Alex Perez ’17 Connects with Hartford on Two Wheels

Chicago Native Conducts Research, Organizes for a Stronger and Safer Cycling Infrastructure

Hartford, CT, April 13, 2015 – When Alex Perez ’17 arrived at Trinity in the fall of 2013, he brought his bicycle to campus. He knew that Hartford was relatively small and was determined to explore Connecticut’s capital city by bike. During a pre-orientation program that takes students around Hartford by bike, he started his Trinity experience by doing just that. He soon discovered that, while Hartford has a dedicated and tight-knit cycling community, its infrastructure was sorely lacking. So Perez decided to do something about it.

As a first-year student, Perez connected with Cameron Douglass, Thomas McKenna Meredith '48 Postdoctoral Fellow in Environmental Science, to develop a map of Hartford’s cycling infrastructure. What they discovered was a sparse distribution of bike lanes, connected to each other only by unprotected and unsafe stretches of road. Using GIS data from the City of Hartford, Perez and Douglass identified the existing dedicated bike lanes and the safest routes to connect them, patching together the safest possible infrastructure that cyclists can use in Hartford today.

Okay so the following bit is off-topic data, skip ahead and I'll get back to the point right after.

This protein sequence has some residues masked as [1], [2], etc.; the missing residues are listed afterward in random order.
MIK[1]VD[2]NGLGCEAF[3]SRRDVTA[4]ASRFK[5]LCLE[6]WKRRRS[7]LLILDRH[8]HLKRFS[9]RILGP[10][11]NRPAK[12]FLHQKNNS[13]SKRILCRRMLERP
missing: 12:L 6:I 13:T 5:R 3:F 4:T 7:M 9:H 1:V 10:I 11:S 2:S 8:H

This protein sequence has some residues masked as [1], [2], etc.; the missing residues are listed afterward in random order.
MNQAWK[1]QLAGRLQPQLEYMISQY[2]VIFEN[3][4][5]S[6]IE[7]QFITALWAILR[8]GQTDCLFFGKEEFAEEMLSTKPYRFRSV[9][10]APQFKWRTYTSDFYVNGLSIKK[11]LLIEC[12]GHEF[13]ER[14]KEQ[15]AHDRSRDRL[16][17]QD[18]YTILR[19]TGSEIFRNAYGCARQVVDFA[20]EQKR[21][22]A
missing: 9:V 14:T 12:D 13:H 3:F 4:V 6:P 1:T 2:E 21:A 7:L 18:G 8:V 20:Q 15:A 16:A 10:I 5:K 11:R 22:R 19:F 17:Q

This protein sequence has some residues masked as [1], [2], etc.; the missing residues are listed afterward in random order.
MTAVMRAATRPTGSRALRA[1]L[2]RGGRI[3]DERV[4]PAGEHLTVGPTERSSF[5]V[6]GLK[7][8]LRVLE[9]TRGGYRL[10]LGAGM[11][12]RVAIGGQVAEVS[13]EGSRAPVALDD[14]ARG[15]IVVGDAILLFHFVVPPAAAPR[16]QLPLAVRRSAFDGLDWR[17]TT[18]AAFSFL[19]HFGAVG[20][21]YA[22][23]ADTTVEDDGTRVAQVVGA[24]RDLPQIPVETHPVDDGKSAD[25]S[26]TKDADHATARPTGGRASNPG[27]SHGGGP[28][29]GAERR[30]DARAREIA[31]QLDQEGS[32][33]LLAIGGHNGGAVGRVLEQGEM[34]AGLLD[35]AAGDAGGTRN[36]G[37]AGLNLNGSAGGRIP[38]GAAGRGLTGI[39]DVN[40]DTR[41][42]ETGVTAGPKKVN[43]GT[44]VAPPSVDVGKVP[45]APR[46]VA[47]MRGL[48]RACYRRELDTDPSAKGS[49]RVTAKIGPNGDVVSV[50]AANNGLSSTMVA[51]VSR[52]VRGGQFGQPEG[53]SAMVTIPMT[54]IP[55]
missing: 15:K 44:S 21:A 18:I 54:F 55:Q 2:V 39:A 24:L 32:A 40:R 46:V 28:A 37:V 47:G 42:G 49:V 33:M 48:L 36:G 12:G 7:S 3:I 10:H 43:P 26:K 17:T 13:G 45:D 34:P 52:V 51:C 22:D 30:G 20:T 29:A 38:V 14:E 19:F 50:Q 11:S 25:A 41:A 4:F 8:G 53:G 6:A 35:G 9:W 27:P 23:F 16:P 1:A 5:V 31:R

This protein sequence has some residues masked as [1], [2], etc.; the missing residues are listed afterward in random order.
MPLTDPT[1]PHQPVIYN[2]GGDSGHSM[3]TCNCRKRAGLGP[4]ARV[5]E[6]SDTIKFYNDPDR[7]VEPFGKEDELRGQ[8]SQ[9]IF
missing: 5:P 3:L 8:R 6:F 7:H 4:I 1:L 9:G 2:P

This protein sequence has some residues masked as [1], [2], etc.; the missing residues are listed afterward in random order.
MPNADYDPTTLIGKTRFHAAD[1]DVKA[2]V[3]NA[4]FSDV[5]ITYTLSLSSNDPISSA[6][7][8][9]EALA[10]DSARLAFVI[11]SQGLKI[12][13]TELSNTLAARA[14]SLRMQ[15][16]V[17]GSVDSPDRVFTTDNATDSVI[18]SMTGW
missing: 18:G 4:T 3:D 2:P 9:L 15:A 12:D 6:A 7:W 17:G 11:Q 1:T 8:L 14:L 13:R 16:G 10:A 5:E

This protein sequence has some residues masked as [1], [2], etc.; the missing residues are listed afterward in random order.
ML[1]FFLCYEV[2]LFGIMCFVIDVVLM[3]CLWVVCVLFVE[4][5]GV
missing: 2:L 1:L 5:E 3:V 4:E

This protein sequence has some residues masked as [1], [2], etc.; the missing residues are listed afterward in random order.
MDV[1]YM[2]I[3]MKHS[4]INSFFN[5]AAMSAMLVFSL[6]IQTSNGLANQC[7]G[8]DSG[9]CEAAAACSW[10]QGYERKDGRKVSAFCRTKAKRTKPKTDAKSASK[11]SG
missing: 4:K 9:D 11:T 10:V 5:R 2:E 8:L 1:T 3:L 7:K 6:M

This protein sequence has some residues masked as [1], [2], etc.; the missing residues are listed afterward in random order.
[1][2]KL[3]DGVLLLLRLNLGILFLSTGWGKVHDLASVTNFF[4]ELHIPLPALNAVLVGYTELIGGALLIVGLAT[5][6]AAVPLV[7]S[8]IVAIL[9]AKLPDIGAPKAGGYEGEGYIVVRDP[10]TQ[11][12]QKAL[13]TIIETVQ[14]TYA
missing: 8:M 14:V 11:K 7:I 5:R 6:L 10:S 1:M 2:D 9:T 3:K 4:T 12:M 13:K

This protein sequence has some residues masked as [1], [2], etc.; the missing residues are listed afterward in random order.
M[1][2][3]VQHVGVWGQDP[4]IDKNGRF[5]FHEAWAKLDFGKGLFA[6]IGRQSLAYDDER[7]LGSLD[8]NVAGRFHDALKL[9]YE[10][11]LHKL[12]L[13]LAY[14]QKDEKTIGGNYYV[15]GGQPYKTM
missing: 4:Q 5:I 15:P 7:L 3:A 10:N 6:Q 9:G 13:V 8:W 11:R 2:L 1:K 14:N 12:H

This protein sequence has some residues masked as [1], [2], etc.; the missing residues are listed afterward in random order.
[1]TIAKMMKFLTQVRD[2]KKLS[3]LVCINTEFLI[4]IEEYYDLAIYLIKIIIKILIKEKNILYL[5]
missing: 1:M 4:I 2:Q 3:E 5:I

It would have been easy for Perez to publish the map online and hope Hartford cyclists found it helpful, but he didn’t stop there. In the months since they finished their work, Perez has been working to make the map accessible to more people, to develop Hartford’s cycling community, and to lobby policymakers for a safer and more robust cycling infrastructure in the city. He also helped out with a first-year seminar called “Cycling, Sustainability, and the City of Hartford,” leading trips around the city with first-year students.

Alex Perez '17 on Hartford's Founders Bridge.
 Perez has engaged with cyclists throughout Hartford and, most recently, organized a panel discussion at City Hall about Hartford’s cycling infrastructure. During the event, sponsored by Trinity’s human rights and environmental science programs, along with Council President Shawn T. Wooden ’90, Perez discussed the results of the research he has conducted on attitudes about cycling in Hartford: most cyclists don’t feel safe on Hartford’s streets and even more choose not to bike at all. Perez plans to continue working to change that.

With Hartford rapidly evolving – the state’s first rapid transit recently began running and a new minor league baseball stadium is slated to open in April 2016 – Perez sees the opportunity for cycling to play a major role in reinvigorating the city. To that end, he’s working to help cyclists have their voices heard and pushing for protected and high-visibility bike lanes throughout the city.

While the cycling infrastructure leaves room to grow, Perez sees no reason to feel unsafe exploring the city. The only thing it takes for people to feel safe in Hartford, he says, is to get out and see the city. To his classmates or those who haven’t considered exploring Hartford, Perez’s advice is simple: “Just step out.”